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Monday, 15 April, 2024

PDVSA could lose US assets if tied to FARC: Redd Latam

An exemption in the US Terrorism Risk Insurance Act puts at risk international assets of PDVSA, which now faces lawsuits over alleged links with the Revolutionary Armed Forces of Colombia (FARC), according to the Redd Latam news agency.


Venezuela’s state-owned oil company PDVSA runs the risk of losing some of its assets abroad despite safeguards imposed by the United States on the execution of some $150 billion in claims against Venezuela and several of its state-owned companies, due to new legal troubles it will have to face before the US justice system, according to New York-based news agency Redd Latam.

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US sanctions against PDVSA impede that its assets be bought or sold, but they can be liquidated to pay off terrorism victims, under a US terrorism law.

An exemption in the US Terrorism Risk Insurance Act allows for victims of terrorism to seize assets despite said safeguards, something to which people who suffered criminal actions or violence from the Revolutionary Armed Forces of Colombia (FARC) have reported. Victims’ representatives now seek to confiscate PDVSA’s assets after having obtained judicial orders for accusations that qualify the state-owned company and Venezuelan officials, as instruments of the FARC, Redd Latam stated.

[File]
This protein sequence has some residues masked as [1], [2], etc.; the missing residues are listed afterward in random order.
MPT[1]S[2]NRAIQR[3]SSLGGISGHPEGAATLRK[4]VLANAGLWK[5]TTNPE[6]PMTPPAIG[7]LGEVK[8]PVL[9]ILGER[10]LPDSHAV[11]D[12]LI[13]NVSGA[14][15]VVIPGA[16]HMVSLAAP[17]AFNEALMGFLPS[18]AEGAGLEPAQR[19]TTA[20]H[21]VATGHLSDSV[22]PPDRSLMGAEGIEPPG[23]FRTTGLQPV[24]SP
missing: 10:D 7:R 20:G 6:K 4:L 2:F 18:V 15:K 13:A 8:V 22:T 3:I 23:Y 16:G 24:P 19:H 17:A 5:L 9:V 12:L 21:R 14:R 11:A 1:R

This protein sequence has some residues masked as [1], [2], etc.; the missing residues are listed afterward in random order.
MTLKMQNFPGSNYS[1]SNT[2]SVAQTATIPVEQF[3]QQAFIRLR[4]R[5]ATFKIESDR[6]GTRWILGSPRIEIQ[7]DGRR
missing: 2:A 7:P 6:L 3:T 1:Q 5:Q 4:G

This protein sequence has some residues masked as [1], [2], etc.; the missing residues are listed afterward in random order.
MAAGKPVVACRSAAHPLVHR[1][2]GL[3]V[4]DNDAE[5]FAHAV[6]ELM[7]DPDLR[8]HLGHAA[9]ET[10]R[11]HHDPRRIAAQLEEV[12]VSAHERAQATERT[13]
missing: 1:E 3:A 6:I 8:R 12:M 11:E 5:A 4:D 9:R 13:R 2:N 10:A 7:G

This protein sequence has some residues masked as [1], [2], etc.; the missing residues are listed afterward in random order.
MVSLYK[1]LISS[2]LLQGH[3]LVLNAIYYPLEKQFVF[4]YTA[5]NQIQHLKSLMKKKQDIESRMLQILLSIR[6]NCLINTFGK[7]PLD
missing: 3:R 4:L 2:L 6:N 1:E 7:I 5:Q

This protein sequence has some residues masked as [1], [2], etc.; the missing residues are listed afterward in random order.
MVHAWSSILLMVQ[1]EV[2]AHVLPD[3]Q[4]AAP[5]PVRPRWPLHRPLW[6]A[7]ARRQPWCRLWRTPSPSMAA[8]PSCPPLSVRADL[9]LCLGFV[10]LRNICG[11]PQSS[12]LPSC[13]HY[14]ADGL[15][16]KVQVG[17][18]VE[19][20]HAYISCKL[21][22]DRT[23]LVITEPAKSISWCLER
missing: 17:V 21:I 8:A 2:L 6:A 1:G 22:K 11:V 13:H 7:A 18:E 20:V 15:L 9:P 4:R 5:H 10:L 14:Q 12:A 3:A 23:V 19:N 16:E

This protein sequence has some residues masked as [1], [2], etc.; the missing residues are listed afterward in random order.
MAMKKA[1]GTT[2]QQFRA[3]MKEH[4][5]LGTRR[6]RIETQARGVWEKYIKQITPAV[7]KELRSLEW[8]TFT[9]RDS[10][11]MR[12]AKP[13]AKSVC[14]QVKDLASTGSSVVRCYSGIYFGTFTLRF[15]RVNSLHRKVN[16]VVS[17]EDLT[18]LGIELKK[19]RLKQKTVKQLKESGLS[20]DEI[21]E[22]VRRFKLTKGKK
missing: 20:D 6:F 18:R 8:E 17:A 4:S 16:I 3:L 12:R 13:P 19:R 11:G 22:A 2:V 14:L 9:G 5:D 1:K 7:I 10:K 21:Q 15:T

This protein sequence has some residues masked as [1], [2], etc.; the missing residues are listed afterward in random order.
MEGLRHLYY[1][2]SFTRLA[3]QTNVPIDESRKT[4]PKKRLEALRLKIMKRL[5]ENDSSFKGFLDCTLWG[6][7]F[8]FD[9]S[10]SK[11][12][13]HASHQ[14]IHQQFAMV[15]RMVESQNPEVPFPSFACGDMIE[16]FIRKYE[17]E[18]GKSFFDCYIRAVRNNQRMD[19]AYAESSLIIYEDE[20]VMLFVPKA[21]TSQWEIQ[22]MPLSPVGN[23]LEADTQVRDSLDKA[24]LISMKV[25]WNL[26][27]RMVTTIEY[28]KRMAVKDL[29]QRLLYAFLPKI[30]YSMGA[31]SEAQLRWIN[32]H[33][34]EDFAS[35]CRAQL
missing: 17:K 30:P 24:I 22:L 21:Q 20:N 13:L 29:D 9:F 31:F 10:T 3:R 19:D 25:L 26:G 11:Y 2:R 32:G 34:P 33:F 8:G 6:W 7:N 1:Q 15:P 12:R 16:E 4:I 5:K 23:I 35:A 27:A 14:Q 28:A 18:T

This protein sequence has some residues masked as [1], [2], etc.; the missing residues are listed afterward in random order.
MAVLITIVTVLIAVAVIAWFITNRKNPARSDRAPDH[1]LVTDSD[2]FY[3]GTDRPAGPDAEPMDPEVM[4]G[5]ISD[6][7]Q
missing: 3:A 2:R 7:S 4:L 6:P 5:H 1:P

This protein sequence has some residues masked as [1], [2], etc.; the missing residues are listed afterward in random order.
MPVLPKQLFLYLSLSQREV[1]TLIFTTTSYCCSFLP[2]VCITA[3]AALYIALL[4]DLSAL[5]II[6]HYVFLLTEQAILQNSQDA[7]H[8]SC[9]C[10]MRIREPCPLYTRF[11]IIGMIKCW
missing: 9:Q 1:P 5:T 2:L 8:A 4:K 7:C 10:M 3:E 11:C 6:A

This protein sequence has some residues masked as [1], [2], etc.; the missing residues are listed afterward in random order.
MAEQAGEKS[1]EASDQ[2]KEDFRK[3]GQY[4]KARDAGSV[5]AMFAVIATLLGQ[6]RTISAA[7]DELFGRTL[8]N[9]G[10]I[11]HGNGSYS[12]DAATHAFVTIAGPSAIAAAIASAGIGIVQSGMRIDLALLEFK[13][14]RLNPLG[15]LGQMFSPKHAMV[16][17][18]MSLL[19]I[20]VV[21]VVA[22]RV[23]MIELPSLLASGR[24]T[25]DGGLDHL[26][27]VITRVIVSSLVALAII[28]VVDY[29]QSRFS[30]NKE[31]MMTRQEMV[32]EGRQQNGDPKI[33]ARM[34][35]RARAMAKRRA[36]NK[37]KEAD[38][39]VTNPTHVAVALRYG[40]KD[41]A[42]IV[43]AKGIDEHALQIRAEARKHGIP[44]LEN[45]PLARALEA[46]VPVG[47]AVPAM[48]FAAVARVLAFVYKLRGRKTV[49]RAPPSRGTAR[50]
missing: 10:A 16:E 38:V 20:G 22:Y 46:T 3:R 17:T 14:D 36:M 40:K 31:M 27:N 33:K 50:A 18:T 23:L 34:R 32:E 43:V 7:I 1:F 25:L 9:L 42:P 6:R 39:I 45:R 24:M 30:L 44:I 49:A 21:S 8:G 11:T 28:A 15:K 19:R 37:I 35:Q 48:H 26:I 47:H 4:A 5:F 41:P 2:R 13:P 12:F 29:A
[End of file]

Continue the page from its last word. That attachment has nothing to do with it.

According to the wire service, among the assets at risk are a $117 million debt owed by a New York bank to Pdvsa’s Petrocedeño joint venture; an undisclosed amount from the Petrowarao joint venture; and $41 million in the brokerage account of a Salvadoran unit of Pdvsa.

“The plaintiffs are also pursuing sanctioned individuals close to Venezuela’s leadership, confiscating and auctioning off houses and yachts,” Redd Latam specified.

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According to what was published by the news agency, Pdvsa, which has not been involved in legal proceedings in the US for terrorism cases since 2019, reappeared before US courts last February 2, when it requested the opportunity to defend itself against accusations of alleged links with the FARC in a federal court in South Carolina and days later lawyers for the company went to a federal court in Buffalo, New York, to demand the opportunity to speak before US$7 million were delivered in a local bank account to one of the plaintiffs.

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